The diocese will be receiving a new priest when Transitional Deacon Andres Ayala Santiago is ordained to the priesthood on December 9. Bishop Fernando Isern will ordain Deacon Andres at 7 p.m. at the Cathedral of the Sacred Heart in Pueblo.
Deacon Andres was born November 5, 1978 in the City of Guadalajara Jalisco, Mexico to Fernando Ayala Nuño and Maria del Refugio Santiago Robles as the second of four children. He has one brother, Fernando and two sisters, Claudia Elizabeth and Aurora Cecilia.
He grew up with his family in Jalisco Ahualulco de Mercado Jalisco and learned from them human and spiritual values. It is in this city where he attended school from elementary to high school. After this last stage, and after careful discernment, he decided to knock on the doors at the Seminary of Guadalajara. He entered the Seminary of Guadalajara in 1996, where he took courses in spirituality, three years of philosophy, three years of theology and a year of pastoral service.
Deacon Andres had always considered going elsewhere to serve God, and by the grace of God, Bishop Arthur Tafoya gave him the opportunity to fulfill this ideal. He, thus, came to the Diocese of Pueblo in 2007. Bishop Tafoya asked him to return to Mexico City to the Seminario Hispano de Santa Maria de Guadalupe where his theological studies would be completed before being ordained a priest.
He was installed a lector in February of 2008, at the Seminario Conciliar of Mexico by Cardinal Norberto Rivera and in July of the same year he was installed an acolyte at the Cathedral of the Sacred Heart in Pueblo by Bishop Tafoya. In February of the following year, he was admitted as a candidate for Holy Orders in the Cathedral of Mexico City by Cardinal Norberto Rivera and on March 6, 2009 he was ordained into the Order of Deacons in the National Insigne Basilica of Guadalupe in Mexico City by Bishop Tafoya.
Deacon Andres returned to the Diocese of Pueblo in October of 2009 for pastoral service. He was assigned to Sacred Heart Parish in Alamosa for eight months and then to the parishes of St. Peter in Gunnison, Queen of all Saints in Crested Butte and St. Rose of Lima in Lake City, where he remains until the day of his priestly ordination.
Director of Communications Katie Chrisman had the opportunity to ask Deacon Andres a few questions over email:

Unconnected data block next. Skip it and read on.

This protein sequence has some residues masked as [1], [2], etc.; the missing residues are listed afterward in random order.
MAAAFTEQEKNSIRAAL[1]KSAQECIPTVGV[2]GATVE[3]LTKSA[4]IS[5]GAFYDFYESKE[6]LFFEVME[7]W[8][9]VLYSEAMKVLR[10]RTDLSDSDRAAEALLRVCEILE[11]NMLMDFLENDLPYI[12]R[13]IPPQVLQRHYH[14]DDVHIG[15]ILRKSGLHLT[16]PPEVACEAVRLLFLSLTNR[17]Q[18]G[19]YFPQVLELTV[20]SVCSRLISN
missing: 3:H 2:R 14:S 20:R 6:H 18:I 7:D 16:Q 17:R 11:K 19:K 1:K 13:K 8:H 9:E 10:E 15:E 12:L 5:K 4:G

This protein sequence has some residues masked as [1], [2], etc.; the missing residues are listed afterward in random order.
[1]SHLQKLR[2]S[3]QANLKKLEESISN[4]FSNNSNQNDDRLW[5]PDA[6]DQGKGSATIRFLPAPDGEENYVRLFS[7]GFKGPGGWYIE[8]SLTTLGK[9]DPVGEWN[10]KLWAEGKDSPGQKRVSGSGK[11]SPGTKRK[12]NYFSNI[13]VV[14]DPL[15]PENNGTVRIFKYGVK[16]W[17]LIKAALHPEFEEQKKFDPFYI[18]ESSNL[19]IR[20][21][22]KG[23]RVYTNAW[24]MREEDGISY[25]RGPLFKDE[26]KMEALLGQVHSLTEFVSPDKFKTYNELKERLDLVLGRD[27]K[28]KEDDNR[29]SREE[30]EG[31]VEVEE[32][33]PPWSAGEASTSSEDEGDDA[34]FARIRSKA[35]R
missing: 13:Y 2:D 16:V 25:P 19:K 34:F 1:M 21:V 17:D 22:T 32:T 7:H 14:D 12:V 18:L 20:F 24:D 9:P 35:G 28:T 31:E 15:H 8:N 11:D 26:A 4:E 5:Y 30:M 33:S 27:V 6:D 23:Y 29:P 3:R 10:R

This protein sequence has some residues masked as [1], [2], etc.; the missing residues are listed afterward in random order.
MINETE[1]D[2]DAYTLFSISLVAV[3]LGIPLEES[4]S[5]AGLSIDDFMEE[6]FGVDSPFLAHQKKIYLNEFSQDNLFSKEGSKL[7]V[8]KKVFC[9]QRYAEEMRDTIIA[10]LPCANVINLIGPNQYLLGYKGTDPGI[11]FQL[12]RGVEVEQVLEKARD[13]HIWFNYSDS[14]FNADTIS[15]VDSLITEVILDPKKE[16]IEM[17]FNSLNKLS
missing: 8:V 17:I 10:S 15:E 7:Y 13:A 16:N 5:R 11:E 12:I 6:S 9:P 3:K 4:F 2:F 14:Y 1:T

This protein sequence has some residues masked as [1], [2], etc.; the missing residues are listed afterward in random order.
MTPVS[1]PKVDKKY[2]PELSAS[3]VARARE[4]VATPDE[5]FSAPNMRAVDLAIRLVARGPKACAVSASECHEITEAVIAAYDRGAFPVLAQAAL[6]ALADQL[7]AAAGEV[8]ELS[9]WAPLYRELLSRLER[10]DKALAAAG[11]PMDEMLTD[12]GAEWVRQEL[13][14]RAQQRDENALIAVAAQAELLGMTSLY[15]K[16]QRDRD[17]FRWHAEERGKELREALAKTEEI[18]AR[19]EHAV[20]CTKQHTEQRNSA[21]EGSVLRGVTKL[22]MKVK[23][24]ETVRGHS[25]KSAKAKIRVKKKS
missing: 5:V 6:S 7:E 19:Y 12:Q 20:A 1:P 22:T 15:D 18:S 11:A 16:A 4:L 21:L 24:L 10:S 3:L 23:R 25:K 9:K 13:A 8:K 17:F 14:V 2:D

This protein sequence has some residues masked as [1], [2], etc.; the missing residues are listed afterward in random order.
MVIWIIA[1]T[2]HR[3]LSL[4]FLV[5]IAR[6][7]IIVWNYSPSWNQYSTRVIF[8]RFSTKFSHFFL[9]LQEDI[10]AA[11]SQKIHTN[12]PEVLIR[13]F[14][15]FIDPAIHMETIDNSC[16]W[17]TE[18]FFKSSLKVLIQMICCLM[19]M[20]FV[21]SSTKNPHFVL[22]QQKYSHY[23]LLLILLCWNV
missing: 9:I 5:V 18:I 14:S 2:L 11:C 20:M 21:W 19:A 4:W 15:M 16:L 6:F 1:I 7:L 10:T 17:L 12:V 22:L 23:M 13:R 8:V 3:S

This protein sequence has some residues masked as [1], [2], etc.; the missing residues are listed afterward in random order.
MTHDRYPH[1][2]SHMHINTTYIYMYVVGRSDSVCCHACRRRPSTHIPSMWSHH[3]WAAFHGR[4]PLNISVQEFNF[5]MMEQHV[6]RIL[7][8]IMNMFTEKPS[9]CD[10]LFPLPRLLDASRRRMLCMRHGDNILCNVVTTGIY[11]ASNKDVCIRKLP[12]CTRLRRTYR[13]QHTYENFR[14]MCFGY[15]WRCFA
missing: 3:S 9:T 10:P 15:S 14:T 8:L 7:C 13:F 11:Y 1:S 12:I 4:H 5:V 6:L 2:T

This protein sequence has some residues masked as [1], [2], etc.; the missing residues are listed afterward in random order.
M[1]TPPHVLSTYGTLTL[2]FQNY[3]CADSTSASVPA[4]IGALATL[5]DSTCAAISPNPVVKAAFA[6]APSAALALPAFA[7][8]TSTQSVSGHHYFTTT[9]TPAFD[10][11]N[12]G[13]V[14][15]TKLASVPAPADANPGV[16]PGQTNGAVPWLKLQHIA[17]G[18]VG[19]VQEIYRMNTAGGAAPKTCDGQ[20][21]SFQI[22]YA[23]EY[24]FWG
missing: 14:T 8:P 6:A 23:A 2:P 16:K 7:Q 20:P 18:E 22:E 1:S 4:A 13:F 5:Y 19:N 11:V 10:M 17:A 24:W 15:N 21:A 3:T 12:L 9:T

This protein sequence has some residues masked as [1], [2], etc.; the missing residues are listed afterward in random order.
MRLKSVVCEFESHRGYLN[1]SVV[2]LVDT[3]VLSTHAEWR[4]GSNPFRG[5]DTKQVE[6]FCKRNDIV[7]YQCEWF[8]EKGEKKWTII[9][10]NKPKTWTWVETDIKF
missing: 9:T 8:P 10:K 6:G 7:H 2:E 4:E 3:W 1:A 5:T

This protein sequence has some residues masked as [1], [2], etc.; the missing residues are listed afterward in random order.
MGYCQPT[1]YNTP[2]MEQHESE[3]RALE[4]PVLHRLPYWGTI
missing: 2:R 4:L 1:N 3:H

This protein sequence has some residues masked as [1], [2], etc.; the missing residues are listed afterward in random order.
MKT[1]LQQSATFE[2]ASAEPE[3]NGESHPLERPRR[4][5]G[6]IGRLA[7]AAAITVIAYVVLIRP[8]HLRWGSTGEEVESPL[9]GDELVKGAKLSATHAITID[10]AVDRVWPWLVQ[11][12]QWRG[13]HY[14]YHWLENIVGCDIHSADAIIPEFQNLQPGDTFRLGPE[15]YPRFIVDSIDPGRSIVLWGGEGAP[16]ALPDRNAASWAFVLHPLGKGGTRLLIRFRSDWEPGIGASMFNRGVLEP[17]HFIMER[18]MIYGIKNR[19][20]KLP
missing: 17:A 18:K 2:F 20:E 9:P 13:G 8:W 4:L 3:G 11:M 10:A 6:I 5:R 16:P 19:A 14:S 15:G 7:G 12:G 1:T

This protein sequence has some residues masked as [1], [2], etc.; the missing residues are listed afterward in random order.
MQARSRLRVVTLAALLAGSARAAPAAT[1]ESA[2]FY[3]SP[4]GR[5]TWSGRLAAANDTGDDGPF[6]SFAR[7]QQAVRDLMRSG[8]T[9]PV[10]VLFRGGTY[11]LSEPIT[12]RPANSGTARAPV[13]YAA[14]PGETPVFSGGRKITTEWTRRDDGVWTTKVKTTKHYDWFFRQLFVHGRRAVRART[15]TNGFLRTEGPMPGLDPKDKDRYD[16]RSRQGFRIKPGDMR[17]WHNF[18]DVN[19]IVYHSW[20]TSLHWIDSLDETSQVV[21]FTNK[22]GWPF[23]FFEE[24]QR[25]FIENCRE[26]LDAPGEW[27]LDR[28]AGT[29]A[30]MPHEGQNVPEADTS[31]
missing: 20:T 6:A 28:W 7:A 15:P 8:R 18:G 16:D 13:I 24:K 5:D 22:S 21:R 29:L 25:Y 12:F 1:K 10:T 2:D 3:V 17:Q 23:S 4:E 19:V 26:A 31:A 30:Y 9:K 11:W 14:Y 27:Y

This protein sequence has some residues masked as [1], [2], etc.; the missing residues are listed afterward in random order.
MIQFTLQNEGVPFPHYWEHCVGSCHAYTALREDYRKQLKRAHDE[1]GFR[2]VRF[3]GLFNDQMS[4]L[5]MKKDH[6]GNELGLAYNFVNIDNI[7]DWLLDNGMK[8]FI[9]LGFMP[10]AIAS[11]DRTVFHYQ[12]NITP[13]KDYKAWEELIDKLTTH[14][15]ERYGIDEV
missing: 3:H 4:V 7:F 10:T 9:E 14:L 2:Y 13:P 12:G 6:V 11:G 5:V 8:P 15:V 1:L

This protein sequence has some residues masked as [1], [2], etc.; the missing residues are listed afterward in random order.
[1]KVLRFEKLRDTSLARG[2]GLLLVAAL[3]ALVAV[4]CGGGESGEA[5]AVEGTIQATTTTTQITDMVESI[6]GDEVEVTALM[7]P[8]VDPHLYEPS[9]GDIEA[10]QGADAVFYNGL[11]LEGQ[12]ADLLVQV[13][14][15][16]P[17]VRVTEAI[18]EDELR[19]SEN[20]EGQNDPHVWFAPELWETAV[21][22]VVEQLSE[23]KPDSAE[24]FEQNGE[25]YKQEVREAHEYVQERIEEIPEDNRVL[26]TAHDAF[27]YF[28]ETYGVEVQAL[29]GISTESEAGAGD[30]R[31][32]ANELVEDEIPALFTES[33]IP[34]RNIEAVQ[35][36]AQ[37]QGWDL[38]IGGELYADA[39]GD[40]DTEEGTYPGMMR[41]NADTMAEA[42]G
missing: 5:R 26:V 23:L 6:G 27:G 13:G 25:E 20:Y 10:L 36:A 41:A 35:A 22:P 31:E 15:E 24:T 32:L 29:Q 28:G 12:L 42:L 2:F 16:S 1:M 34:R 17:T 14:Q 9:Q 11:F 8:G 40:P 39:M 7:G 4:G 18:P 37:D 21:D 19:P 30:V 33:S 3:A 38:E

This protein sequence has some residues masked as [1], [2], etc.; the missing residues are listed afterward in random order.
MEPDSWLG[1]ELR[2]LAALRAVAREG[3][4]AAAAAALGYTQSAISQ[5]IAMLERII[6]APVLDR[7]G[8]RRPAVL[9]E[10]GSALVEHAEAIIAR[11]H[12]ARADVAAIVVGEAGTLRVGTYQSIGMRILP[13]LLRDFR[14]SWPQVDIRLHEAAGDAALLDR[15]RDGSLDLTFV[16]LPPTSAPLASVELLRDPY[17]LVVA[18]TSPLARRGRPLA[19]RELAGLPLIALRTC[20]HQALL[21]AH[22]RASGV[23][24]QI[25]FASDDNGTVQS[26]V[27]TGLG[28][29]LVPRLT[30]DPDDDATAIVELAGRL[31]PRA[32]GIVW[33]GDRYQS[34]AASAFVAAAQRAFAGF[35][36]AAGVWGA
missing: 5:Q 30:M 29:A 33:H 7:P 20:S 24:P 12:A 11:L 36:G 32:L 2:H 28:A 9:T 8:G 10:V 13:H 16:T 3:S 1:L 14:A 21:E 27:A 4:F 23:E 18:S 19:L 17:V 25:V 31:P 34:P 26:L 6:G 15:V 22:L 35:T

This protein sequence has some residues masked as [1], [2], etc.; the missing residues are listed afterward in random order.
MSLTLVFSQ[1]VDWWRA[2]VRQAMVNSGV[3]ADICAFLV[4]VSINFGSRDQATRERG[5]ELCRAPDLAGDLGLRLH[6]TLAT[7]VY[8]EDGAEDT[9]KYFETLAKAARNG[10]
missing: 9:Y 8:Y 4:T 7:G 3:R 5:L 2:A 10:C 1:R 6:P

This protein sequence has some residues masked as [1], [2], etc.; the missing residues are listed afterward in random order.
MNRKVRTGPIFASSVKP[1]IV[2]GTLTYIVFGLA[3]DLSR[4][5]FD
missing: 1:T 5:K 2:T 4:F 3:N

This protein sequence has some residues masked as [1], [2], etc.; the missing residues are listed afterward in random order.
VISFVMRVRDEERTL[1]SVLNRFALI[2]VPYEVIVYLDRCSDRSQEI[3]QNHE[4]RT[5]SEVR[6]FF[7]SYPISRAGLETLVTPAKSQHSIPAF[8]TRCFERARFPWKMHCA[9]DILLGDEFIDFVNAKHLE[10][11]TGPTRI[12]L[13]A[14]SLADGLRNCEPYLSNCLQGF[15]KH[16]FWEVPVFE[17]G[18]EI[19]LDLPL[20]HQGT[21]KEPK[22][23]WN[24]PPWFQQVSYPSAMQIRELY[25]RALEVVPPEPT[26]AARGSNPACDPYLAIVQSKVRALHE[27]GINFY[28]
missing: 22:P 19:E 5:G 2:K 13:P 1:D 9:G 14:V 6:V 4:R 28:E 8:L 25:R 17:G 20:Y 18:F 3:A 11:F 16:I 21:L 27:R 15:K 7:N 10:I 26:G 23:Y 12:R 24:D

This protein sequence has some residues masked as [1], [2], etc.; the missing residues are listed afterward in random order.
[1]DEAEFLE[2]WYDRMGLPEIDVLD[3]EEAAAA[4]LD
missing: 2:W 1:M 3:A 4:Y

Q: How did you know that God was calling you to priesthood?
A: While still a child and after receiving my First Communion, it came to me, the idea of being a priest. I kept the thought to myself, because my family called me “doctorcito” and “niño bailador” (doctor and dancer). I kept to myself all the enthusiasm that participating in the Eucharist aroused in me. Well, with this you can see how complicated it was for me. I desired to be a priest, and was passionate about the idea of becoming a doctor. My grandmother, Aurora Robles, took me with her to attend a Bible study, a group of retired ladies in the home of Mrs. Lola Carvajal. Upon my arrival I was greeted as “doctorcito” (doc). This nickname clarified my identity that I was to be a doctor. I went on to read and learn the Bible. But who would have imagined that one day I would become, by the grace of God, a doctor of souls.
At the age of 14 years I was invited by Fr. Agustín Dávila to a retreat for teenagers and young adults called "Pandillas de Vida Cristiana” (Gang of Christian life). That's where the idea of being a priest, that I had as a child, appeared with more intensity. The voice of God rang within me, which I sensed to be a call the ministerial priesthood.
This voice would not be silent. At 16, I talked to my pastor, Fr. Salvador Pérez Barba about this concern. He invited me to talk with Fr Ramiro Gonzalez Reynoso about a vocation. I took part in extensive pastoral service, altar service, youth ministry and the worship team in my neighborhood “La Ciénega.”